Thank you to the book’s publisher for sending me a copy of the book. 

Three Most Common Traps In Project Management

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In Susanne Madsen’s book, The Power Of Project Leadership, she recommends that you do not fall prey to these three most common traps in project management: Managing tasks, events and processes at the expense of leading people.Being reactive and focusing on the urgent rather than the important.Believing you have to know it all and doing it all instead of looking to the team for solutions and innovative ideas.Thank you to the book's publisher for sending me a copy of the book. 

Becoming The Best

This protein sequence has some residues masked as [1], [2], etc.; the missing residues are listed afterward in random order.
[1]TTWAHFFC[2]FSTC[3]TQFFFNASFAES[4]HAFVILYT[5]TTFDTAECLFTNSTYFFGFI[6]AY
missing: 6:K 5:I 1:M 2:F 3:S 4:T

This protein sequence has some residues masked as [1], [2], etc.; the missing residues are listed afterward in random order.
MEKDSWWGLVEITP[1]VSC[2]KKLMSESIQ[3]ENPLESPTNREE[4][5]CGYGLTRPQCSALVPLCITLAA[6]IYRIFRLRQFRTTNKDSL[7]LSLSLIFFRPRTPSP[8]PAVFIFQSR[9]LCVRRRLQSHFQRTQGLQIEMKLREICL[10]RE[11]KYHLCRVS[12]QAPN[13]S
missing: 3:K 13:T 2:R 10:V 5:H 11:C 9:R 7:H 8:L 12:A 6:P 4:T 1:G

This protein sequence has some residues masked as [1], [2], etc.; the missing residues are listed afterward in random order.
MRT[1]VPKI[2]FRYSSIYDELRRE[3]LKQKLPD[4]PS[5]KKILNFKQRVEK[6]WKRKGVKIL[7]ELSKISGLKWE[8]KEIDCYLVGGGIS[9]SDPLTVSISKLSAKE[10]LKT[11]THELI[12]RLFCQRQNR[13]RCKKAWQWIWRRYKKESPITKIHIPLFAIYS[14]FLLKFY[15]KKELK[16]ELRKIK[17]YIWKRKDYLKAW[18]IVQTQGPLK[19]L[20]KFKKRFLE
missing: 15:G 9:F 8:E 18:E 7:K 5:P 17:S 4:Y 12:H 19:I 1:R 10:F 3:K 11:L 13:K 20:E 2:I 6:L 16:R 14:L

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My favorite takeaways from the book, Becoming The Best, by Harry M. Jansen Kraemer, Jr., are: Your best self is not about perfection (an impossible and, therefore, futile goal). It is about becoming consistently disciplined and focused, making sure you challenge yourself to truly be your best self—instead of becoming complacent, convinced that you have arrived. No matter how good you are, you can always be better. Being your best self is a lifelong commitment. True self-confidence and genuine humility are the distinguishing characteristics that will showcase your values and highlight your authenticity. A best team is formed when people are self-reflective, understand themselves, and come together with a sense of common purpose. It takes each person operating as her or his best self for the group to function extremely well together. As their best selves, team members are self-reflective, balanced, have self-confidence, and are genuinely humble. Thank you to the book publisher for sendi…